500px-USDA_organic_seal_svg - wikicommonsThe USDA is soliciting applications for five vacancies on the National Organic Standards Board (NOSB). The 15-member volunteer board makes decisions on what synthetic and non-organic materials are allowed for use in organic food and agriculture, and advises the USDA Secretary on policy matters concerning organics.

The five-year terms begin on January 24, 2017. Written applications must be postmarked by June 3, 2016.  The NOSB, established by Congress in 1990, represents various stakeholders in organics with seats reserved for individuals matching various stakeholder interests.

The five vacancies on the board include an individual with expertise in areas of environmental protection and resource conservation; an organic farmer; an organic handler or processor who owns or operates an organic handling operation; a representative of a public or consumer interest group; and a scientist (with a background in toxicology, ecology, or biochemistry).

Individuals seeking more details and application materials for one of the vacancies on the NOSB can find that information here. Assistance may also be obtained by contacting Michelle Arsenault via email or by calling 202-720-0081 or the NOP main office at 202-720-325.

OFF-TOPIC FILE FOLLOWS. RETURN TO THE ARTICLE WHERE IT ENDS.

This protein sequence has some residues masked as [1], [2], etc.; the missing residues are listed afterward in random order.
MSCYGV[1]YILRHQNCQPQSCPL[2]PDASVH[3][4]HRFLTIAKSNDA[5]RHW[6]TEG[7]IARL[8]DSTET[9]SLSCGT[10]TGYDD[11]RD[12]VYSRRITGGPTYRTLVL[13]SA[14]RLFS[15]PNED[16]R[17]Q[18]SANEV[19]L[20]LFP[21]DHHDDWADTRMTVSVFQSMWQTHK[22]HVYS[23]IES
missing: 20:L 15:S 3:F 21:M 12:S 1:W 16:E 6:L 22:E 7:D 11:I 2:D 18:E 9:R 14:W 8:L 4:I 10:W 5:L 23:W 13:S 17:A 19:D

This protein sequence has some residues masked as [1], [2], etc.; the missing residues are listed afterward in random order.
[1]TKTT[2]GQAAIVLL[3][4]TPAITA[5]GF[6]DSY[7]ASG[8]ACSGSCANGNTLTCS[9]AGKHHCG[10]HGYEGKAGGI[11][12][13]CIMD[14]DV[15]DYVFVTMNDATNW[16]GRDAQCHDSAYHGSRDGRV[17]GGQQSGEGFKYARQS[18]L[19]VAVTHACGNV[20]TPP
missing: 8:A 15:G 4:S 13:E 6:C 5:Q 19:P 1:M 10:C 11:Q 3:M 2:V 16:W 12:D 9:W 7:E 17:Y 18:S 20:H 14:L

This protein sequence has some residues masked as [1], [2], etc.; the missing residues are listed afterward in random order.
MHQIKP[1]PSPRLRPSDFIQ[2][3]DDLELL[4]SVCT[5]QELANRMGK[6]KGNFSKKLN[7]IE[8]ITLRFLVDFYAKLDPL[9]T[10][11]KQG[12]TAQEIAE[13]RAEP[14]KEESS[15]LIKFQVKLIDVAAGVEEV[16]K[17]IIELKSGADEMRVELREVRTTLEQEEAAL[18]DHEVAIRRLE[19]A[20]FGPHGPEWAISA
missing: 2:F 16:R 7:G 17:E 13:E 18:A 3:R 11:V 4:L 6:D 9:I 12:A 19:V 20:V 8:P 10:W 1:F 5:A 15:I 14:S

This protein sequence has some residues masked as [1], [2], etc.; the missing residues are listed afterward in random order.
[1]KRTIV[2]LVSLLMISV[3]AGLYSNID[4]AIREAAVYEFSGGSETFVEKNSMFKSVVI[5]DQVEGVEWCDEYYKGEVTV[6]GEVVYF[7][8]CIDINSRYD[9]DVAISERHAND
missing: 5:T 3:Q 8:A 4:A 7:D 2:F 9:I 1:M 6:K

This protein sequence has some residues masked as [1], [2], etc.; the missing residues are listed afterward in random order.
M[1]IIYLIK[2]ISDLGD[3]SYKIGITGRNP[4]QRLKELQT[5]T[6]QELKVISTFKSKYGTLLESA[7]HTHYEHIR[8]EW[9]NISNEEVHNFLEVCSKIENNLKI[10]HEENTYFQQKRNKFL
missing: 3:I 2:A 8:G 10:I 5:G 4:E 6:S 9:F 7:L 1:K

The Cornucopia Institute has renewed its call to USDA Secretary Vilsack to make the NOSB selection process open and transparent. “Many in the organic community would welcome the opportunity to provide constructive feedback on the potential appointees and help ensure that the best and most qualified individuals are the focus of the final appointment process,” said Cornucopia’s Codirector Will Fantle in the correspondence with Vilsack.

Cornucopia recently sued the USDA for the appointment of two agribusiness employees to seats on the NOSB that are exclusively designated for farmers. “A transparent selection process would decrease the possibility that an appointee to the NOSB does not meet the letter of the law and help assure that all voices and perspectives in the organic community are heard,” observed Fantle.

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